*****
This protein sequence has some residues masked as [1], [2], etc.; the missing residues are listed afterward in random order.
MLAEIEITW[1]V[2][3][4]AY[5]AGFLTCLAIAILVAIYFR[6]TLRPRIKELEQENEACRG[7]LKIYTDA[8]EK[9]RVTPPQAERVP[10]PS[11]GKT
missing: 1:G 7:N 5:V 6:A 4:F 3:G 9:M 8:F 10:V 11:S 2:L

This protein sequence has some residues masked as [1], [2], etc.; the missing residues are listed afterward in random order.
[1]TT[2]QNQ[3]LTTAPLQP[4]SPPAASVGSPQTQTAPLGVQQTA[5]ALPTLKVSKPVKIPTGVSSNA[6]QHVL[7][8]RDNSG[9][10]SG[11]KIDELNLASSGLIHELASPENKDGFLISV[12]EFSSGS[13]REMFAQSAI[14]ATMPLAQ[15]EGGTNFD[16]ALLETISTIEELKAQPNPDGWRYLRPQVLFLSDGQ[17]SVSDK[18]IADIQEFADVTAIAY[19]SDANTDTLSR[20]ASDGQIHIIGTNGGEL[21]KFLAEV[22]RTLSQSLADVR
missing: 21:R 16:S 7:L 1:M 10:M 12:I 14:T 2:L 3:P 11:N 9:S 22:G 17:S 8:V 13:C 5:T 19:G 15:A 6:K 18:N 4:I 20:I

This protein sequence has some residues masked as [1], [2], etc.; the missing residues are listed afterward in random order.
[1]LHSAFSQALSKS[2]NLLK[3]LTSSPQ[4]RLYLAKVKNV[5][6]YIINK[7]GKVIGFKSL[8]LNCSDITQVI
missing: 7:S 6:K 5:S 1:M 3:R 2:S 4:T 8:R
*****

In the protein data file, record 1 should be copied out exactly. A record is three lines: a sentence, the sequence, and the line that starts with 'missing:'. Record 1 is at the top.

This protein sequence has some residues masked as [1], [2], etc.; the missing residues are listed afterward in random order.
MLAEIEITW[1]V[2][3][4]AY[5]AGFLTCLAIAILVAIYFR[6]TLRPRIKELEQENEACRG[7]LKIYTDA[8]EK[9]RVTPPQAERVP[10]PS[11]GKT
missing: 1:G 7:N 5:V 6:A 4:F 3:G 9:M 8:F 10:V 11:S 2:L